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Image credit: Natalie Behring / Reuters

Uber is out to prove its self-driving cars are safe

It's implementing some safety changes before restarting self-driving tests.
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Natalie Behring / Reuters

Uber put its autonomous vehicle testing on hold following a fatal accident involving one of its cars in Tempe, Arizona. But the company now plans to resume testing in Pittsburgh and maybe San Francisco in August, according to The Information. Additionally, Uber told its employees that it will put into place 16 safety recommendations that were proposed by an internal team. The company said in a statement last month that it had been working closely with the National Transportation Safety Board as it reviewed its safety practices and it also hired former NTSB Chairman Christopher Hart to advise its safety efforts.

Among the changes to be implemented are a set of emergency braking features that will back up the main self-driving system -- an issue the NTSB brought up in its report -- and the company also plans to reinstate its use of a second safety rider. Previously, the company had both a safety driver and another passenger in the self-driving cars it was testing, but it ended the practice of including a second person last year. A report released by the Temple Police Department last week noted that the driver of the vehicle that struck and killed a pedestrian was watching Hulu around the time of the accident.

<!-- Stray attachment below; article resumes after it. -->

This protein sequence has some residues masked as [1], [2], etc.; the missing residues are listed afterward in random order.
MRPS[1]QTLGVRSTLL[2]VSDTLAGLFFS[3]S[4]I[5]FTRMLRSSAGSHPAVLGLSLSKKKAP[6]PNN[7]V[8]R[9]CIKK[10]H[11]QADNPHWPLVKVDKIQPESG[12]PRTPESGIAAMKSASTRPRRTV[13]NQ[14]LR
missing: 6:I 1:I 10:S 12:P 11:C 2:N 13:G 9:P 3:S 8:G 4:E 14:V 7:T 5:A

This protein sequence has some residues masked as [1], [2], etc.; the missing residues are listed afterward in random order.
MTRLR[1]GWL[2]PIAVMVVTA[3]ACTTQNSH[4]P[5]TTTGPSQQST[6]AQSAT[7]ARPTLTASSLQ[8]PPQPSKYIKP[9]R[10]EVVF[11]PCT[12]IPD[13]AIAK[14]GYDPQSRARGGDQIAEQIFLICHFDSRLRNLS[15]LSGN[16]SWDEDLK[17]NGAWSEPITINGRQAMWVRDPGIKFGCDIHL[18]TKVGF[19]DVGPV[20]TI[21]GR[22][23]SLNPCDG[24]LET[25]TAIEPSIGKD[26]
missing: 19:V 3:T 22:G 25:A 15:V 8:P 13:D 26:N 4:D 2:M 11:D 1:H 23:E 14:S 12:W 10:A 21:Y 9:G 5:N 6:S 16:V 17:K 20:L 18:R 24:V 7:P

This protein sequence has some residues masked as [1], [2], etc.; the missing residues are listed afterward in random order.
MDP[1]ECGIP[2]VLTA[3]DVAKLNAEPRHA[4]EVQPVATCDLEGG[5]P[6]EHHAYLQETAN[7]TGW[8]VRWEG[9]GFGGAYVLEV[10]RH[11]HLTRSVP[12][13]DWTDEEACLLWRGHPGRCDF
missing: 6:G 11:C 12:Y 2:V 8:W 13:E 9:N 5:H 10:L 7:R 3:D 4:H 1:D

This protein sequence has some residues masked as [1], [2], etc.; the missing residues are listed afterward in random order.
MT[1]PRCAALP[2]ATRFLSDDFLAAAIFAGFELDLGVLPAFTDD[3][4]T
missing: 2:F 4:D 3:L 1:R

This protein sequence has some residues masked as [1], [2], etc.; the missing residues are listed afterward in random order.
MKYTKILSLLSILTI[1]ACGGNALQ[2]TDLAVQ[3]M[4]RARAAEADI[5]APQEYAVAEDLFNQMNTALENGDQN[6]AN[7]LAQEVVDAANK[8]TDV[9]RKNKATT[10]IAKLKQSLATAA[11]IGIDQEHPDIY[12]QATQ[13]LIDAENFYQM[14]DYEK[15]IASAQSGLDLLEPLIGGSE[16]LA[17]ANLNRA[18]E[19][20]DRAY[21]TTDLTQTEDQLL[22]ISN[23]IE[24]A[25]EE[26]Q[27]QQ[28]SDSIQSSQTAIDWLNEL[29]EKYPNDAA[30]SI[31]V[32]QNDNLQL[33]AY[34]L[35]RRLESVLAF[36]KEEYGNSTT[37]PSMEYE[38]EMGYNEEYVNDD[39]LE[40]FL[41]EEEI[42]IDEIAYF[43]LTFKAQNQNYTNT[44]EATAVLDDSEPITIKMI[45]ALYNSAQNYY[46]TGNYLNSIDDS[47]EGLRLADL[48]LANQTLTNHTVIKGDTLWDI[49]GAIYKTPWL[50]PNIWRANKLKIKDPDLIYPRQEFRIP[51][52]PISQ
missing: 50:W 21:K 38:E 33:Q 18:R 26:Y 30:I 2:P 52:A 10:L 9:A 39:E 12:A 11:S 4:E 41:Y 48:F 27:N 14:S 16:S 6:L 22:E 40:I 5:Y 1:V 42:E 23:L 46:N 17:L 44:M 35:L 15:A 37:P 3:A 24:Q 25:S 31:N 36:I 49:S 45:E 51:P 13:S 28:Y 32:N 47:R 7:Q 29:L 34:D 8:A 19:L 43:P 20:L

Uber will also put a greater emphasis on self-driving simulations, tweak the way it evaluates its employees' performances and publish information about its work publicly. Further, The Information reports that the company has undone the changes it introduced to its software that led to its autonomous vehicles ignoring some road objects.

Uber has shut down its testing in Arizona and last month Pittsburgh's mayor said the company would have to agree to some conditions before the city would allow it to revive its self-driving tests. Mayor William Peduto said the cars would have to drive no faster than 25 mph when operating autonomously and when humans were in control, Uber's app would have to alert drivers when they were exceeding speed limits.

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